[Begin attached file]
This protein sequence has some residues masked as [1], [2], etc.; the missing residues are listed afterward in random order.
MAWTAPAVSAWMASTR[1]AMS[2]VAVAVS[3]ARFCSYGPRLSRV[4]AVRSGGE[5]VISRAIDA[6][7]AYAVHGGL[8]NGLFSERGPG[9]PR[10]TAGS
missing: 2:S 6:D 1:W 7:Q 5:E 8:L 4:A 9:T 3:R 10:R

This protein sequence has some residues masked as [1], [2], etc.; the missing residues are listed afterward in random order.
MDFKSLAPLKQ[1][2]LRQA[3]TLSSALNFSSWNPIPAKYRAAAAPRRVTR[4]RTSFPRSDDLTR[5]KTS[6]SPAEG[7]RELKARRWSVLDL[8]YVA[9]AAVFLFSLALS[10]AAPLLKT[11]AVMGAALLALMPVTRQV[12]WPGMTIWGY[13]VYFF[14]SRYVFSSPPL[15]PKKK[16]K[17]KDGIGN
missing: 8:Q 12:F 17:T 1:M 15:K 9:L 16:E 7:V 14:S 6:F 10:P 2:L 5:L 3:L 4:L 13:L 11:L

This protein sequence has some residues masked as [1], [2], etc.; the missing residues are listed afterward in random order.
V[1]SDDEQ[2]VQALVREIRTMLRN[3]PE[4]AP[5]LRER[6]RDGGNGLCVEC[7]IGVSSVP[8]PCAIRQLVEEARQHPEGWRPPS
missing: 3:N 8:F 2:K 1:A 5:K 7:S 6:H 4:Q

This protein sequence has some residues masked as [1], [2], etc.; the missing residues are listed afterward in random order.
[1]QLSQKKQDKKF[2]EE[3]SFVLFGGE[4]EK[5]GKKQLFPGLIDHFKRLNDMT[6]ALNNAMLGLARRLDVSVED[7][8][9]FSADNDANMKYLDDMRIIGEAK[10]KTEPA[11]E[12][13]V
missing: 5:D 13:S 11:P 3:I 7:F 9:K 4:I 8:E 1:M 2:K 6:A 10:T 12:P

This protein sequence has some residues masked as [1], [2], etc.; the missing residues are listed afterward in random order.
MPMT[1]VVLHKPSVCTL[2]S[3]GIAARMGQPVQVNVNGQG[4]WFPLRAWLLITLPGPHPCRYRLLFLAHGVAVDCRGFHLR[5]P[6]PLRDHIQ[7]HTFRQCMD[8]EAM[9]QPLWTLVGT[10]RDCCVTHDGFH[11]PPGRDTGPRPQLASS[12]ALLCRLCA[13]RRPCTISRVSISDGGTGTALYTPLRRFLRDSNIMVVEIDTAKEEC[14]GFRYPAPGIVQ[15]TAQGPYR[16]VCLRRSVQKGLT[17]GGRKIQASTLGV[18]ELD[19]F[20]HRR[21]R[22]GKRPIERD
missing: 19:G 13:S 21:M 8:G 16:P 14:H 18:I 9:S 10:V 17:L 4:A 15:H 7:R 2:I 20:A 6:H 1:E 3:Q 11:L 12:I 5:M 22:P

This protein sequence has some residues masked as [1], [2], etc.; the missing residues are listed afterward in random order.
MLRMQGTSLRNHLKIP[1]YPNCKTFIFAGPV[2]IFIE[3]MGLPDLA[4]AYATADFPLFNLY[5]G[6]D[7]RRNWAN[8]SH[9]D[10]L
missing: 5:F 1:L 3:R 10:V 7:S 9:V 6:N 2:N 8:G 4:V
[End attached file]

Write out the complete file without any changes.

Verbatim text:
This protein sequence has some residues masked as [1], [2], etc.; the missing residues are listed afterward in random order.
MAWTAPAVSAWMASTR[1]AMS[2]VAVAVS[3]ARFCSYGPRLSRV[4]AVRSGGE[5]VISRAIDA[6][7]AYAVHGGL[8]NGLFSERGPG[9]PR[10]TAGS
missing: 2:S 6:D 1:W 7:Q 5:E 8:L 4:A 9:T 3:R 10:R

This protein sequence has some residues masked as [1], [2], etc.; the missing residues are listed afterward in random order.
MDFKSLAPLKQ[1][2]LRQA[3]TLSSALNFSSWNPIPAKYRAAAAPRRVTR[4]RTSFPRSDDLTR[5]KTS[6]SPAEG[7]RELKARRWSVLDL[8]YVA[9]AAVFLFSLALS[10]AAPLLKT[11]AVMGAALLALMPVTRQV[12]WPGMTIWGY[13]VYFF[14]SRYVFSSPPL[15]PKKK[16]K[17]KDGIGN
missing: 8:Q 12:F 17:T 1:M 15:K 9:L 16:E 7:V 14:S 6:F 10:P 2:L 5:L 3:L 4:L 13:L 11:L

This protein sequence has some residues masked as [1], [2], etc.; the missing residues are listed afterward in random order.
V[1]SDDEQ[2]VQALVREIRTMLRN[3]PE[4]AP[5]LRER[6]RDGGNGLCVEC[7]IGVSSVP[8]PCAIRQLVEEARQHPEGWRPPS
missing: 3:N 8:F 2:K 1:A 5:K 7:S 6:H 4:Q

This protein sequence has some residues masked as [1], [2], etc.; the missing residues are listed afterward in random order.
[1]QLSQKKQDKKF[2]EE[3]SFVLFGGE[4]EK[5]GKKQLFPGLIDHFKRLNDMT[6]ALNNAMLGLARRLDVSVED[7][8][9]FSADNDANMKYLDDMRIIGEAK[10]KTEPA[11]E[12][13]V
missing: 5:D 13:S 11:P 3:I 7:F 9:K 4:I 8:E 1:M 2:K 6:A 10:T 12:P

This protein sequence has some residues masked as [1], [2], etc.; the missing residues are listed afterward in random order.
MPMT[1]VVLHKPSVCTL[2]S[3]GIAARMGQPVQVNVNGQG[4]WFPLRAWLLITLPGPHPCRYRLLFLAHGVAVDCRGFHLR[5]P[6]PLRDHIQ[7]HTFRQCMD[8]EAM[9]QPLWTLVGT[10]RDCCVTHDGFH[11]PPGRDTGPRPQLASS[12]ALLCRLCA[13]RRPCTISRVSISDGGTGTALYTPLRRFLRDSNIMVVEIDTAKEEC[14]GFRYPAPGIVQ[15]TAQGPYR[16]VCLRRSVQKGLT[17]GGRKIQASTLGV[18]ELD[19]F[20]HRR[21]R[22]GKRPIERD
missing: 19:G 13:S 21:M 8:G 16:P 14:H 18:I 9:S 10:V 17:L 4:A 15:H 7:R 2:I 20:A 6:H 1:E 3:Q 11:L 12:I 5:M 22:P

This protein sequence has some residues masked as [1], [2], etc.; the missing residues are listed afterward in random order.
MLRMQGTSLRNHLKIP[1]YPNCKTFIFAGPV[2]IFIE[3]MGLPDLA[4]AYATADFPLFNLY[5]G[6]D[7]RRNWAN[8]SH[9]D[10]L
missing: 5:F 1:L 3:R 10:V 7:S 9:V 6:N 2:N 8:G 4:V